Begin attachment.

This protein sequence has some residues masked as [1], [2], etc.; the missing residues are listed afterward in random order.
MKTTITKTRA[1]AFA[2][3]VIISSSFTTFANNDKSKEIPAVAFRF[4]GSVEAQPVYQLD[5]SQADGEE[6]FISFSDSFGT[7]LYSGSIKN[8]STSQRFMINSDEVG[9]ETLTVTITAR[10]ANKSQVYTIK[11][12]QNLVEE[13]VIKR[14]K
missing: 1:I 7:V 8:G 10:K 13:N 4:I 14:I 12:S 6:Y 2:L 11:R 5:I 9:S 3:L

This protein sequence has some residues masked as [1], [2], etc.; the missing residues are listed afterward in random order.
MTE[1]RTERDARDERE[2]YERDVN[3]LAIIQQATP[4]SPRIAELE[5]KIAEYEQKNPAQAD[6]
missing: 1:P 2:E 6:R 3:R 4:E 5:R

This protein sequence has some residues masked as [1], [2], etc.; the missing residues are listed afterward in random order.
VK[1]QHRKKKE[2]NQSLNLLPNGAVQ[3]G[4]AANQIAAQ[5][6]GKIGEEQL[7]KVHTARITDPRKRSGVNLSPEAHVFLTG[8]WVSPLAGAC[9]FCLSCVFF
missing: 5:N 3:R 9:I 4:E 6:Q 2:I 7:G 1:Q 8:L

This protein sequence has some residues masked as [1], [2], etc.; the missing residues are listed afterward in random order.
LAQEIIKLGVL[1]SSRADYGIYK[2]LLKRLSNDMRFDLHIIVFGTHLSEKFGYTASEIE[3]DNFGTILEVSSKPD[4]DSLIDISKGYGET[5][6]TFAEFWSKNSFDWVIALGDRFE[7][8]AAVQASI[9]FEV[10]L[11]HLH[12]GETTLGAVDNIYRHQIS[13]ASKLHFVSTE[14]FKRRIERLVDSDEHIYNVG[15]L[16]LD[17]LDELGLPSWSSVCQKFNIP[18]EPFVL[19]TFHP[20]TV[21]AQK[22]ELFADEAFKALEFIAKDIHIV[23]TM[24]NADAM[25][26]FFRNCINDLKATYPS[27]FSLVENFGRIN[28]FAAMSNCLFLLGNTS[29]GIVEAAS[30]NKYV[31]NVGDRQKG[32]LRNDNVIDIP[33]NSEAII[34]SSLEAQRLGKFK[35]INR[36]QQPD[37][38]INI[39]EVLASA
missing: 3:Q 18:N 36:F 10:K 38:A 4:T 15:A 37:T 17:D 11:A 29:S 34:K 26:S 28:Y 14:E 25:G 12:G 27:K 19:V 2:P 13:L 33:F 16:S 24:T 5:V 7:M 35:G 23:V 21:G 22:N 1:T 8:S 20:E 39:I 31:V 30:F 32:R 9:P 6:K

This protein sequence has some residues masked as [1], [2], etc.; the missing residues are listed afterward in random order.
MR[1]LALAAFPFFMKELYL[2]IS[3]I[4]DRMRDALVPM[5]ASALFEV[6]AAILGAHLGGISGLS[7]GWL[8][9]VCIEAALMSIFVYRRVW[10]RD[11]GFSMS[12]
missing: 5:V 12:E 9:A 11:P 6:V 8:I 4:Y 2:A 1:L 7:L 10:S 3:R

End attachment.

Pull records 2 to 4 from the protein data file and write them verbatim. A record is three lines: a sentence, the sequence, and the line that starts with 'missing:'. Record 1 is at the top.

This protein sequence has some residues masked as [1], [2], etc.; the missing residues are listed afterward in random order.
MTE[1]RTERDARDERE[2]YERDVN[3]LAIIQQATP[4]SPRIAELE[5]KIAEYEQKNPAQAD[6]
missing: 1:P 2:E 6:R 3:R 4:E 5:R

This protein sequence has some residues masked as [1], [2], etc.; the missing residues are listed afterward in random order.
VK[1]QHRKKKE[2]NQSLNLLPNGAVQ[3]G[4]AANQIAAQ[5][6]GKIGEEQL[7]KVHTARITDPRKRSGVNLSPEAHVFLTG[8]WVSPLAGAC[9]FCLSCVFF
missing: 5:N 3:R 9:I 4:E 6:Q 2:I 7:G 1:Q 8:L

This protein sequence has some residues masked as [1], [2], etc.; the missing residues are listed afterward in random order.
LAQEIIKLGVL[1]SSRADYGIYK[2]LLKRLSNDMRFDLHIIVFGTHLSEKFGYTASEIE[3]DNFGTILEVSSKPD[4]DSLIDISKGYGET[5][6]TFAEFWSKNSFDWVIALGDRFE[7][8]AAVQASI[9]FEV[10]L[11]HLH[12]GETTLGAVDNIYRHQIS[13]ASKLHFVSTE[14]FKRRIERLVDSDEHIYNVG[15]L[16]LD[17]LDELGLPSWSSVCQKFNIP[18]EPFVL[19]TFHP[20]TV[21]AQK[22]ELFADEAFKALEFIAKDIHIV[23]TM[24]NADAM[25][26]FFRNCINDLKATYPS[27]FSLVENFGRIN[28]FAAMSNCLFLLGNTS[29]GIVEAAS[30]NKYV[31]NVGDRQKG[32]LRNDNVIDIP[33]NSEAII[34]SSLEAQRLGKFK[35]INR[36]QQPD[37][38]INI[39]EVLASA
missing: 3:Q 18:N 36:F 10:K 38:A 4:T 15:A 37:T 17:D 11:A 29:S 34:K 26:S 28:Y 14:E 25:G 12:G 27:K 19:V 2:P 13:L 33:F 16:S 24:T 5:V 7:M 35:G 23:V 21:G 22:N 1:T 8:S 20:E 39:I 31:V 30:F 32:R 9:P 6:K